As I began considering a career in senior living and community entrepreneurship, I realized how deeply Bob Milanovich's example had touched me.  I am very grateful for his encouragement and his kindness to my family.

Saturday, June 26, 2010

Hospice and end-of-life care: thanks Grandpa!

Today I discovered that one of my neighbors had been a hospice nurse for a number of years.  He visited his patients at home or in nursing facilities (this being a key principle of hospice care - to bring care to the dying person rather than transporting the person to a new location.)

In his experience death and dying are taboo subjects.  People are generally unwilling to talk about death and the process of dying.  "God forbid!" you are supposed to say if the subject of death accidentally comes up.  This lack of conversation and real communication about death and dying makes the whole process much more painful for families and much more complicated and awkward for everyone involved.

I look forward to talking openly about death as a part of life, as a transition from this world we know to the world beyond death.  Regardless of what people believe about an afterlife, the end-of-life process will be more manageable, if no less challenging, as we talk things through.  Hopefully before-hand.

What's the standard in the senior living industry?  Do marketing directors mention the dying process when selling the continuing care retirement community concept?  From what I've seen there is lots said about the care continuum from independence to assisted living and skilled nursing, "if the need arises".  But how do they communicate about death?  Or do they?

It reminds me of my 2 years working for a financial planning firm, selling life and long-term care insurance.  Our sales training encouraged us to skirt the issue of death, because although death sells in the media and on soap operas, it doesn't actually sell life insurance.  Even calling it 'life' insurance obscures the fact that you are not insuring life, rather you are insuring against the economic consequences of death.  Although death was rarely mentioned to prospective clients, the organizational culture where I worked sometimes used death for emotional leverage, to stimulate fear or shame (when appealing to love or duty failed), and hoping to sell insurance as relief.

I understand that the term 'life-care community' has gone out of fashion (now everyone is a CCRC instead) precisely because 'life-care' implies death.  But as my neighbor the hospice nurse pointed out: life is a terminal illness.  Everyone dies.  I'm not saying that death doesn't frighten me a little.  I am afraid to die: partly for myself - I don't like pain and don't want to 'miss out' on this familiar life; and partly for my family, my wife and kids who will be sad when I go.

But I am certain that death and the process of dying are not the worst things that can happen.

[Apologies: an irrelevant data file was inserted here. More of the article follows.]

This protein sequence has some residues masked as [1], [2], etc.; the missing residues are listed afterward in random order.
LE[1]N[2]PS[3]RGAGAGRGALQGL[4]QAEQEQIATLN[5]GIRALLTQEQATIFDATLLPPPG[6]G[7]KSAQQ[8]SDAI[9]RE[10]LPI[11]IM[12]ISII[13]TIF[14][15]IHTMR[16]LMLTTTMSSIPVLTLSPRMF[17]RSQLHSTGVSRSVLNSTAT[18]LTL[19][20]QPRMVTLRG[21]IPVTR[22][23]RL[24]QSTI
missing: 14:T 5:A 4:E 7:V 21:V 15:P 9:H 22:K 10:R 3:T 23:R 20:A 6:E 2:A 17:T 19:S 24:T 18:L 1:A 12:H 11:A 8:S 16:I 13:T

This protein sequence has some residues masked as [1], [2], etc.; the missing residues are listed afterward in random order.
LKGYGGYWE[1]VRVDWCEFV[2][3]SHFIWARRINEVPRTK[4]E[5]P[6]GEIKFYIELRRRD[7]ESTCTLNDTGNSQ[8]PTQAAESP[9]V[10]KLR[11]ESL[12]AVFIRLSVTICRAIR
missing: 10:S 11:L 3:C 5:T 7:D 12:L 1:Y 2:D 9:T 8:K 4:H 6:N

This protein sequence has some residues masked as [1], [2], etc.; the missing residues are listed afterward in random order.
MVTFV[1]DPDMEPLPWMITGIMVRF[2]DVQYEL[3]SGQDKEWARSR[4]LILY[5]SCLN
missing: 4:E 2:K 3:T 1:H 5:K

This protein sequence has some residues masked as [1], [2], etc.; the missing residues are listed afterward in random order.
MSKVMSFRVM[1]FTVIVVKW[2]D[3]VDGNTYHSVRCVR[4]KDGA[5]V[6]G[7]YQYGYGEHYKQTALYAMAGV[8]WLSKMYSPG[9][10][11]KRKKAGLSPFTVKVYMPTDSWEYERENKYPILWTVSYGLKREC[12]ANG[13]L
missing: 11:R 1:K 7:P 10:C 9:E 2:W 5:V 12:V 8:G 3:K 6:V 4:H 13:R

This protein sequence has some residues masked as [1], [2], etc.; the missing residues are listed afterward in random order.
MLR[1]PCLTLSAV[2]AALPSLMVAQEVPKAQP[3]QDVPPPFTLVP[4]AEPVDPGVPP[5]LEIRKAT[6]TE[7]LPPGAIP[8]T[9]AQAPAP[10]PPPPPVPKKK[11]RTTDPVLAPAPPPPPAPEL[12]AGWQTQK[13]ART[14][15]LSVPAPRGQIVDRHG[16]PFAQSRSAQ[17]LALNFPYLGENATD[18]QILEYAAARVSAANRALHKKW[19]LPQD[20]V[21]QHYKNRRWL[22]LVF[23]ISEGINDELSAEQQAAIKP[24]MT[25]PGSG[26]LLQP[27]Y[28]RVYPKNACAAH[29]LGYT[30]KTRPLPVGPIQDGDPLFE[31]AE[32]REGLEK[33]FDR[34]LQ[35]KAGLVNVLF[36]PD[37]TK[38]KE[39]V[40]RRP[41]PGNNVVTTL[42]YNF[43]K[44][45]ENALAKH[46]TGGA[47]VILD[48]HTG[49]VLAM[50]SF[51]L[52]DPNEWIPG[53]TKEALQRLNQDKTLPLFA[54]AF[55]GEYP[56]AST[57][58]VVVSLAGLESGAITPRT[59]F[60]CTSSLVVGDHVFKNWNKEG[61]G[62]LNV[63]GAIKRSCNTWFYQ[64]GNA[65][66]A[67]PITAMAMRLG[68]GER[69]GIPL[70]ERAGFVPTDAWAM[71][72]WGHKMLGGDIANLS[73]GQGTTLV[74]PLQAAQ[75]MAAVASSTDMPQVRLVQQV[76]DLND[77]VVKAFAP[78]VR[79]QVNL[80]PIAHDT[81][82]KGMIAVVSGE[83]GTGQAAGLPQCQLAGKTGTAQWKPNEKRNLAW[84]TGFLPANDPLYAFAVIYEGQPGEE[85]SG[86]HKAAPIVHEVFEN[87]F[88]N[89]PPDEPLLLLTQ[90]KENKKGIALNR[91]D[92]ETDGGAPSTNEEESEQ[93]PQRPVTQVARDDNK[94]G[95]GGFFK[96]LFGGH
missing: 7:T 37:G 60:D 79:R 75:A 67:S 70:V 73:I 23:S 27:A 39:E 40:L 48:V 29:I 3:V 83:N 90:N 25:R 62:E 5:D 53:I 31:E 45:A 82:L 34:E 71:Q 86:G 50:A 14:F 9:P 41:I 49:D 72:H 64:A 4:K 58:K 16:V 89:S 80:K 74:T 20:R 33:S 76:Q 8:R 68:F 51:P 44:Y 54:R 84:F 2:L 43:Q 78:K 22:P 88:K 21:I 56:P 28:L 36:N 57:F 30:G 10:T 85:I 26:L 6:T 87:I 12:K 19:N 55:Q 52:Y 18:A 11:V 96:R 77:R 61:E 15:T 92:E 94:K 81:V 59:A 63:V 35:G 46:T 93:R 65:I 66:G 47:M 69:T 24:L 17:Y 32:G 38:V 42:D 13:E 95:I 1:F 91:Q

My maternal grandfather died this past Monday morning.  He was very dear to me and I am sad to lose his physical presence in my life.  But he was not surprised.  He was ready.  He had already embraced the process, which accelerated rapidly over the preceding 7 days.  He was in his own room, looking out on his beloved church across the valley with an ancient sycamore towering in the foreground. He was eager to be reunited with his wife of nearly 60 years, with whom he was more strongly connected than ever, despite the 5 years since her death.  And he was at home, surrounded by loving children, visited by friends and tiny babies, basking in the prayers and fond remembrances sent his way by others who could not be physically present.

I missed my grandfather's last week of life.  I was not at his bed side.  I was in the Outer Banks with my in-laws, on the annual beach trip that my wife and kids look forward to all year.  And I am content.  In the several years before my grandfather's death I frequently walked down my street and through neighbors' yards to visit him.  I had spoken to my grandfather at length the week before, and I had what I needed.  I told him that I was embarking on a new career.  He expressed his love for and confidence in me - and let me know that his previously-held concerns about my life-direction were gone.

So as my grandfather was dying these past months and this past week I experienced peace.  I knew he was in our Creator's tender care, and I was certain that his family's loving hands were supporting him during his transition.

I am determined to find ways to help others experience their own version of this remarkable process of dying.  Along with the sorrow or pain, I wish for others to experience the death of their loved ones as an opening for peace, healing, and unexpected blessings.

Friday, June 25, 2010

New Career: Creating Community in the Senior Living Industry

Today I launch a new career. I've been investigating the senior living industry for the past few weeks  - as an offshoot of my broader survey of the commercial real estate industry. Today it's official.

I am pursuing a career in the entrepreneurial creation of genuine community. The senior living field brings a number of services, helping professions, and business disciplines together in a conscious attempt to deliver the experience of community. It's my hunch that the most successful senior living operators are those that can effectively invite people to participate in a thriving community AND consistently deliver a community experience to residents and their (very important) loved ones.

I'm especially drawn to the continuing care retirement community model (CCRC, also called a life-care community). CCRC's integrate a comprehensive array of services along the continuum from independent living, to assisted living, to skilled nursing care. I look forward to learning how the pieces fit together and which elements are key for developing and sustaining a sense of genuine community among residents, staff, and family/friends who live elsewhere.

In my next few posts I'll touch on the following:
  • An inspiring example that steered me onto this career path
  • Perspective from a Care Coordinator with decades of experience in assisted living
  • A 5-10 year outlook for the senior living industry from a CCRC marketing specialist
  • Updates as I learn about senior living and CCRC's in my area (Philadelphia region)
  • Pertinent discoveries during my job hunting process
  • Impressions as I visit senior living communities - surprises, what I like/loathe, comparisons, interesting people
My first significant goal: secure a challenging job with advancement potential in a thriving community in 5 weeks (by Friday, July 30, 2010)....Here we go!